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Djembe Drums

History of Djembe Drums

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The African djembe (also jembe, jenbe, yembe, sanbanyi in Susu; pronounced "ZHEM-bay") is a goatskin covered drum shaped like a large goblet and meant to be played with bare hands. Traditionally crafted djembe drums are carved in one single piece from hollowed out hardwood trees. Specific types of wood depend upon the forests accessible to the drum makers. Some West African hardwoods used for musician quality instruments (carved in Guinea, Senegal, Mali, and Ivory Coast) include dimba (bush mango), lenge, bois rouge, acajou, iroko, hare or khadi, and dugura.

As a result of the large goblet shape and the goatskin head, there is a significant difference in the tones produced. Striking the skin near the center produces a bass note; striking the skin near the rim can produce either a tone or slap note, depending on the technique used. The slap has a higher pitch than the tone. Some consider the djembe female and the Ashikos to be male. The djembe is said to contain 3 spirits. The spirit of the tree, the spirit of the animal of which the drumhead is made and the spirit of the instrument maker. The African djembe is also known as the magical drum.

The African djembe is used for ceremonial purposes such as a wedding, full moon or the start of a harvest season for farmers. There is general agreement that the origin of the African djembe is associated with a class of Mandinka/Susu blacksmiths known as Numu. The wide dispersion of the djembe drums throughout West Africa may be due to Numu migrations dating from the first millennium A.D.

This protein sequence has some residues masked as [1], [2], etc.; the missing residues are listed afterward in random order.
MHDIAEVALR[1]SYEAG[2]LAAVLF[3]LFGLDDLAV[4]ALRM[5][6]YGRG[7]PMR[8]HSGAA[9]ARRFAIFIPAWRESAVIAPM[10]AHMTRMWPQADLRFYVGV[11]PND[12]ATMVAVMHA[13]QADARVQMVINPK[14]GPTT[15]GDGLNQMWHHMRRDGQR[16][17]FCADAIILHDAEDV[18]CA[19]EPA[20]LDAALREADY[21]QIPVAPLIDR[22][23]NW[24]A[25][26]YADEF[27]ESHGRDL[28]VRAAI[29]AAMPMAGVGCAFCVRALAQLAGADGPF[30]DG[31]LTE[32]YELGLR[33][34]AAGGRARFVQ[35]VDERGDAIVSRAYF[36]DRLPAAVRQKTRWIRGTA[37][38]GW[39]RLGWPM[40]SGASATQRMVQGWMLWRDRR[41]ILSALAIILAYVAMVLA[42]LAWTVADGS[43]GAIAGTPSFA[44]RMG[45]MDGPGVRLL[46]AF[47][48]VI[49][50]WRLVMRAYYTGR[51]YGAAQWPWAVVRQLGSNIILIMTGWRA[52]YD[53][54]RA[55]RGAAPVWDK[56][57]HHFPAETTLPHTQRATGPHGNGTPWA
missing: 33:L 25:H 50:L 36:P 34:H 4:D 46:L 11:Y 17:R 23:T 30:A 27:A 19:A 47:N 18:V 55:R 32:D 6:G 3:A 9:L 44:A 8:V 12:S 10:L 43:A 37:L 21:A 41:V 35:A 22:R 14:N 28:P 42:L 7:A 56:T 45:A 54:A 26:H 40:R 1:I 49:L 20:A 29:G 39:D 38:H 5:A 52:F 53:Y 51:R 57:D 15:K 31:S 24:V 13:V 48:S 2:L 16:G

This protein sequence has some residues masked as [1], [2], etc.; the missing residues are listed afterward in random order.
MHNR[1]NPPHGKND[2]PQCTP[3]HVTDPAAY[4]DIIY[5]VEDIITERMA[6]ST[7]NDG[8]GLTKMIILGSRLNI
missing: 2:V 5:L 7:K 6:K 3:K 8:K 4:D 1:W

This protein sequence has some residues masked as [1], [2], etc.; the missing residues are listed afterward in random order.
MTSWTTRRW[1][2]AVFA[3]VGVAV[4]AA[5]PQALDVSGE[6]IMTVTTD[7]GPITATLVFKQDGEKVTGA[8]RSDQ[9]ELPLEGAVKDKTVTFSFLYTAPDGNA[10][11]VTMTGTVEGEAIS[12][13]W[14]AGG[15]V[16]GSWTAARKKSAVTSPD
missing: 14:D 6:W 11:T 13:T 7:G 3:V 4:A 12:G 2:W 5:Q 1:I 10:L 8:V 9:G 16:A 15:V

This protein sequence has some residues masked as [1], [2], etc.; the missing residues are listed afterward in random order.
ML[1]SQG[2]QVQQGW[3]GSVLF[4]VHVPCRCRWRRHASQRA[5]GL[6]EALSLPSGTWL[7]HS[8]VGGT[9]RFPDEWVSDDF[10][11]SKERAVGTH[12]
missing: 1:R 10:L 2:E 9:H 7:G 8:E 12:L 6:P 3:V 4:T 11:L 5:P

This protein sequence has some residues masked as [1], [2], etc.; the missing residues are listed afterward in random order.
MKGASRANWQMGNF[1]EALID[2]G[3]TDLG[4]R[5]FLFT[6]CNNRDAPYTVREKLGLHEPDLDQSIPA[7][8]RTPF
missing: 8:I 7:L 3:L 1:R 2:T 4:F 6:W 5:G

The Malinke, an indigenous people who are spread throughout West Africa, use the djembe to help spread their message of peace. In the Malinke culture it's an expression of joy. And is often used as a way for the African people to share their thoughts about the world. African drummer Mamady Keita, named best djembe drummer in Africa by the Pan-African Festival in Algers puts it best: "For us personally it's a way for us to share our own thoughts about the world. It helps us show through music that all our problems are not needed, and that we can come together as people because we can come together to play music."

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